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Crafting a More Inclusive City

Mar 29, 2019

On this page: Overview Participants

 

Building on the ideas explored in Studio Gang’s Dimensions of Citizenship contribution “Stone Stories,” Studio Gang founder Jeanne Gang, fellow Dimensions of Citizenship contributor Amanda Williams, and Memphis-based Marlon Foster, Executive Director of Knowledge Quest, will discuss how we can think differently about overlooked or even contested urban spaces to address shared challenges and cultivate greater belonging. Moderated by Dimensions of Citizenship co-curator Ann Lui.

Participants

American architect and MacArthur Fellow Jeanne Gang is the founding principal of Studio Gang, an architecture and urbanism practice headquartered in Chicago with offices in New York, San Francisco, and Paris. A recipient of the Louis I. Kahn Memorial Award and the Marcus Prize, Jeanne is known for a research-based design process that foregrounds the relationships between individuals, communities, and the environment. She is the author of three books on architecture and is a Professor in Practice at the Harvard Graduate School of Design, her alma mater.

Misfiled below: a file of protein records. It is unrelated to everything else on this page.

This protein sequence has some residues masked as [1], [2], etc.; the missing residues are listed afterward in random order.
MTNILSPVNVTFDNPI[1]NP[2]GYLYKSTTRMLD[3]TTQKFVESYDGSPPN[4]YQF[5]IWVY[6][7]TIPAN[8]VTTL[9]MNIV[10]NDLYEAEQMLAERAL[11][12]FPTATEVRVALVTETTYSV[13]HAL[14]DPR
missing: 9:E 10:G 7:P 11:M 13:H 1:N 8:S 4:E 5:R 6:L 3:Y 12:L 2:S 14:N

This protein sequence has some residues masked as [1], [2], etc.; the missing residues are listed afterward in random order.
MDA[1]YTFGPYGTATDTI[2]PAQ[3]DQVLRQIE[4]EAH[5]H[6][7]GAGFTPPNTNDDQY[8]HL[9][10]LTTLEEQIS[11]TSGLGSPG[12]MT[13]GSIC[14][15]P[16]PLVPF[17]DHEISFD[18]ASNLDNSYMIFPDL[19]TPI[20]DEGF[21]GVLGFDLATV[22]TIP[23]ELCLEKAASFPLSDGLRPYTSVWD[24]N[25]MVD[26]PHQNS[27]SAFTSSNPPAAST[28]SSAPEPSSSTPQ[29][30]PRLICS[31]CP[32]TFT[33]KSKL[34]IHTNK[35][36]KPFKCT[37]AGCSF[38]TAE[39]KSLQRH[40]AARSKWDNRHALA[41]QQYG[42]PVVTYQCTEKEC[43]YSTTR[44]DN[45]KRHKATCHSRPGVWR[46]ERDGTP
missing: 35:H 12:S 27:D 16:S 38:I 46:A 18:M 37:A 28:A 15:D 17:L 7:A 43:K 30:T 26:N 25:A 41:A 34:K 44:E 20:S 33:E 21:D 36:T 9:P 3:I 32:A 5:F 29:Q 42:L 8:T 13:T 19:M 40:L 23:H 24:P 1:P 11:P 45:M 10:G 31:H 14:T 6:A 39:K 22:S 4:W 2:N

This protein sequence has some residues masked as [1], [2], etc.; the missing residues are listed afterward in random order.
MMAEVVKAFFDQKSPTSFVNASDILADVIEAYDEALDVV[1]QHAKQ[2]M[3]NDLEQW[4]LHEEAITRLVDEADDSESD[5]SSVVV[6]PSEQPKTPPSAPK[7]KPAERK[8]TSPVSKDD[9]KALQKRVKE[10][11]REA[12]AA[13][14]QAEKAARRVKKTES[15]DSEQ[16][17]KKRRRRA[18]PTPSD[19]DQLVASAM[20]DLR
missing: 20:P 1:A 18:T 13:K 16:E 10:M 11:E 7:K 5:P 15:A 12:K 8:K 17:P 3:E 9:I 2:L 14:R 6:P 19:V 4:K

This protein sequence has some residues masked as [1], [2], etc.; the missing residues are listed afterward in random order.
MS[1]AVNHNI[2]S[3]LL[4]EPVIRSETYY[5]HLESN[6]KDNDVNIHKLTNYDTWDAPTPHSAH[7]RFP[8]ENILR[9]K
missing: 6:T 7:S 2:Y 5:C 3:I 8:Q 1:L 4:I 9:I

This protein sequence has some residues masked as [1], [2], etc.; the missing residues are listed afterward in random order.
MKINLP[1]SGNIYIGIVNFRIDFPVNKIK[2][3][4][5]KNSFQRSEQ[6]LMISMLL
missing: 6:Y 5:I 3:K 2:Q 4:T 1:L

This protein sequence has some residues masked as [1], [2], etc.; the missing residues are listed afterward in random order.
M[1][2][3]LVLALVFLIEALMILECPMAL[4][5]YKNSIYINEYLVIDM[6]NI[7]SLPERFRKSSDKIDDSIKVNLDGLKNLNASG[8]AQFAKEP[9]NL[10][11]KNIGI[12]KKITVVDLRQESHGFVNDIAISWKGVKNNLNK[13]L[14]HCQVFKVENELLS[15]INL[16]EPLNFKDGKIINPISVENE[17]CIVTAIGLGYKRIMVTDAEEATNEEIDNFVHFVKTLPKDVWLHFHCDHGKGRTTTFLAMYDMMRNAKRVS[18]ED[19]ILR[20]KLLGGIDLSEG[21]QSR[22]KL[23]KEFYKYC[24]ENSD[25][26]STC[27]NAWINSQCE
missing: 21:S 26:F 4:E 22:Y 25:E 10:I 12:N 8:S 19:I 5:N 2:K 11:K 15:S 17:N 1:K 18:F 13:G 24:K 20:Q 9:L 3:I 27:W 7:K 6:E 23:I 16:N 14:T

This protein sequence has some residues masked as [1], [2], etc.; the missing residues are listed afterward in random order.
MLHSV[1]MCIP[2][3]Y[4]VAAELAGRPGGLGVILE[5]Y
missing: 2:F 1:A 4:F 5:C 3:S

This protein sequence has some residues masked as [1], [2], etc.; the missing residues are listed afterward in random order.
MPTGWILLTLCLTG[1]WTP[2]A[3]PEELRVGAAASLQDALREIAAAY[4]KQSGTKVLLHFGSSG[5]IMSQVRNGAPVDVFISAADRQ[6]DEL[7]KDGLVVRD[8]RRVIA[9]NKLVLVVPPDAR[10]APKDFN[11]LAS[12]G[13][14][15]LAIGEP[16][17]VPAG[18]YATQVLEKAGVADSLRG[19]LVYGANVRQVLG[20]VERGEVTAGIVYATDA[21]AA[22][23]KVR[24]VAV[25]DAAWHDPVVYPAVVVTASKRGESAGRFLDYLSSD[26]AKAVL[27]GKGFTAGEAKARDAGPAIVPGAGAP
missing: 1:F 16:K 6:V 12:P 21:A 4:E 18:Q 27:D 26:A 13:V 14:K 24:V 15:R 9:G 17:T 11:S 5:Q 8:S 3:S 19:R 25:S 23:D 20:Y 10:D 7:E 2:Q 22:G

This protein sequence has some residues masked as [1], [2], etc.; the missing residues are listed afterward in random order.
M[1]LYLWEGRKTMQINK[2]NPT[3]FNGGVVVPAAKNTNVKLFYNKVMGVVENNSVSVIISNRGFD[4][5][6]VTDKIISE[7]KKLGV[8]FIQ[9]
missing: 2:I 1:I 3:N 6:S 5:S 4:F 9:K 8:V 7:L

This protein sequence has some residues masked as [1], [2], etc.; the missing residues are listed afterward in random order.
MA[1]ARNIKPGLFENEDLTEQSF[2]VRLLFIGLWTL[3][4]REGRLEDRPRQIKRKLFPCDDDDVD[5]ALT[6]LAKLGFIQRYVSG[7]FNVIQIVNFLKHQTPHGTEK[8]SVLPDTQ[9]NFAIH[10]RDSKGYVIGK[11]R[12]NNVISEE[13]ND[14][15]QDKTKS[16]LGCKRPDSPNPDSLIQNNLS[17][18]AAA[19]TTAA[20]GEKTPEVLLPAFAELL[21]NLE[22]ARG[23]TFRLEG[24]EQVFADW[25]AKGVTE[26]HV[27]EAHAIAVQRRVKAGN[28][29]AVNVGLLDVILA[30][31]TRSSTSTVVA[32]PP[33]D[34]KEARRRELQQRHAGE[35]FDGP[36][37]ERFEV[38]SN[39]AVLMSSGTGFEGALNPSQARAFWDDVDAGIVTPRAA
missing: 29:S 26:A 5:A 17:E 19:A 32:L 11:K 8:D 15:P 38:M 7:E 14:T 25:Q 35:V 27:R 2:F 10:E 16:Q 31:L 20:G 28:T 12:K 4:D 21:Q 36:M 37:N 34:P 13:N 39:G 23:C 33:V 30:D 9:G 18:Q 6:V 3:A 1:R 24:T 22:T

Jeanne’s award-winning work with Studio Gang spans project scales and types, from cultural and public buildings to urban plans and high-rise towers. “Stone Stories,” the Studio’s contribution to Dimensions of Citizenship, builds on their ongoing design and community engagement work in Memphis, Tennessee. Through citizen interviews, material experiments, and translocated artifacts, the project explores the complex history of Memphis’ Cobblestone Landing and its potential to be remade by Memphians into an inclusive site of public memory and belonging.